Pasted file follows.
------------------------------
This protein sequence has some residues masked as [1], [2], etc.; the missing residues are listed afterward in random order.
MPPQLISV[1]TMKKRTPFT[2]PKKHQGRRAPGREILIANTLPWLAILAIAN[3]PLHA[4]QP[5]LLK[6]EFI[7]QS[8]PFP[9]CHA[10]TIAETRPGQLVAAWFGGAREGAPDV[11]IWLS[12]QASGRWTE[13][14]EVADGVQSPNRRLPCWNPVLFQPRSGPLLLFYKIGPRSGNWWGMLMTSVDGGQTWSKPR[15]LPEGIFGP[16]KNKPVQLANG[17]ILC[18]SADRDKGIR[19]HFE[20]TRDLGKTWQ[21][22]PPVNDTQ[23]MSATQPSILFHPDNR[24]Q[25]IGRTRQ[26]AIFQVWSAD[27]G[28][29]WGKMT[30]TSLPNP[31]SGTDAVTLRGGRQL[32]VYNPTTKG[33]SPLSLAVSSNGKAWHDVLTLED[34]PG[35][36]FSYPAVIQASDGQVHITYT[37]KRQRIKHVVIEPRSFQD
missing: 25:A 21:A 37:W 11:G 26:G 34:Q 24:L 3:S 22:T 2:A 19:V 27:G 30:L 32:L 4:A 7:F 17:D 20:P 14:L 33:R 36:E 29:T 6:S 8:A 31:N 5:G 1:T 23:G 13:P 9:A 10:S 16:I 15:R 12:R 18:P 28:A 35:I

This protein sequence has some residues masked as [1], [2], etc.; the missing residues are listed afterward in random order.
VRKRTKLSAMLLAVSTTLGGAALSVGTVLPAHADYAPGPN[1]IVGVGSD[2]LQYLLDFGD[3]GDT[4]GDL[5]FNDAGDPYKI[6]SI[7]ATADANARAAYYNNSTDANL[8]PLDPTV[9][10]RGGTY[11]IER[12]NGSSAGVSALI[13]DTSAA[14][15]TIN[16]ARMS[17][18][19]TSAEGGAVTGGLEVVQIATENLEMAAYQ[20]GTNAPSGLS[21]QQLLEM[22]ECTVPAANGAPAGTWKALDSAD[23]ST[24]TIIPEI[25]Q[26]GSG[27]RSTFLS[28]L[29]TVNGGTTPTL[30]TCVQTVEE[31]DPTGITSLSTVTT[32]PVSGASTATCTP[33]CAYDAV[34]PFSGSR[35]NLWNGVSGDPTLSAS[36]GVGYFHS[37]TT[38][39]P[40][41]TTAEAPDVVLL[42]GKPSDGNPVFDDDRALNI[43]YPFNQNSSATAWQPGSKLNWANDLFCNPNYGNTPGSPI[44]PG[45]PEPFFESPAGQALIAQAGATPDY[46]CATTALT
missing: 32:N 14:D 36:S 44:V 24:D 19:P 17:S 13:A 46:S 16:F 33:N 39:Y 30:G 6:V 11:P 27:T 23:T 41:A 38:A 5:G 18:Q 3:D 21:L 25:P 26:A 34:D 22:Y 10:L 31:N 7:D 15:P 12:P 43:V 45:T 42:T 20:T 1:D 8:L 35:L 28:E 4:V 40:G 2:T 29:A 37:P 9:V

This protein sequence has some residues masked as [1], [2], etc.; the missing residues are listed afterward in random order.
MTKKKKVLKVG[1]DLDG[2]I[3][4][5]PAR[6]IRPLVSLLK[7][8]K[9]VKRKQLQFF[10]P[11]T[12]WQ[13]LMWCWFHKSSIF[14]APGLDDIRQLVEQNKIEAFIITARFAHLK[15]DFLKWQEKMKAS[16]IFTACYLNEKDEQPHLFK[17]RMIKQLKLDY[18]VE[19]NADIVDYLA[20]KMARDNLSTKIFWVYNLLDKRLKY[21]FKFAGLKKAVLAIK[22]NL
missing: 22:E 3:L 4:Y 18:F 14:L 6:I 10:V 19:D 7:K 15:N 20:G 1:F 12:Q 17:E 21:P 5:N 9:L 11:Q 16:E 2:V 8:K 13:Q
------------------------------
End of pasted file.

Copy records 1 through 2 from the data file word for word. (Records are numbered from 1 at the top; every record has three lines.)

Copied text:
This protein sequence has some residues masked as [1], [2], etc.; the missing residues are listed afterward in random order.
MPPQLISV[1]TMKKRTPFT[2]PKKHQGRRAPGREILIANTLPWLAILAIAN[3]PLHA[4]QP[5]LLK[6]EFI[7]QS[8]PFP[9]CHA[10]TIAETRPGQLVAAWFGGAREGAPDV[11]IWLS[12]QASGRWTE[13][14]EVADGVQSPNRRLPCWNPVLFQPRSGPLLLFYKIGPRSGNWWGMLMTSVDGGQTWSKPR[15]LPEGIFGP[16]KNKPVQLANG[17]ILC[18]SADRDKGIR[19]HFE[20]TRDLGKTWQ[21][22]PPVNDTQ[23]MSATQPSILFHPDNR[24]Q[25]IGRTRQ[26]AIFQVWSAD[27]G[28][29]WGKMT[30]TSLPNP[31]SGTDAVTLRGGRQL[32]VYNPTTKG[33]SPLSLAVSSNGKAWHDVLTLED[34]PG[35][36]FSYPAVIQASDGQVHITYT[37]KRQRIKHVVIEPRSFQD
missing: 25:A 21:A 37:W 11:G 26:G 34:Q 24:L 3:S 22:T 2:A 19:V 27:G 30:L 32:L 4:A 7:F 17:D 20:P 14:L 33:R 36:E 29:T 6:S 8:A 31:N 5:G 1:T 23:G 13:P 9:A 10:S 16:I 15:R 12:R 18:P 28:A 35:I

This protein sequence has some residues masked as [1], [2], etc.; the missing residues are listed afterward in random order.
VRKRTKLSAMLLAVSTTLGGAALSVGTVLPAHADYAPGPN[1]IVGVGSD[2]LQYLLDFGD[3]GDT[4]GDL[5]FNDAGDPYKI[6]SI[7]ATADANARAAYYNNSTDANL[8]PLDPTV[9][10]RGGTY[11]IER[12]NGSSAGVSALI[13]DTSAA[14][15]TIN[16]ARMS[17][18][19]TSAEGGAVTGGLEVVQIATENLEMAAYQ[20]GTNAPSGLS[21]QQLLEM[22]ECTVPAANGAPAGTWKALDSAD[23]ST[24]TIIPEI[25]Q[26]GSG[27]RSTFLS[28]L[29]TVNGGTTPTL[30]TCVQTVEE[31]DPTGITSLSTVTT[32]PVSGASTATCTP[33]CAYDAV[34]PFSGSR[35]NLWNGVSGDPTLSAS[36]GVGYFHS[37]TT[38][39]P[40][41]TTAEAPDVVLL[42]GKPSDGNPVFDDDRALNI[43]YPFNQNSSATAWQPGSKLNWANDLFCNPNYGNTPGSPI[44]PG[45]PEPFFESPAGQALIAQAGATPDY[46]CATTALT
missing: 32:N 14:D 36:S 44:V 24:D 19:P 17:S 13:A 46:S 16:F 33:N 39:Y 30:G 6:V 11:P 27:T 23:T 41:A 38:A 5:G 18:Q 3:D 21:L 25:P 26:A 34:D 22:Y 10:L 31:N 7:D 15:P 12:P 43:V 45:T 42:T 20:T 1:D 8:L 35:L 28:E 4:V 40:G 2:T 29:A 37:P 9:V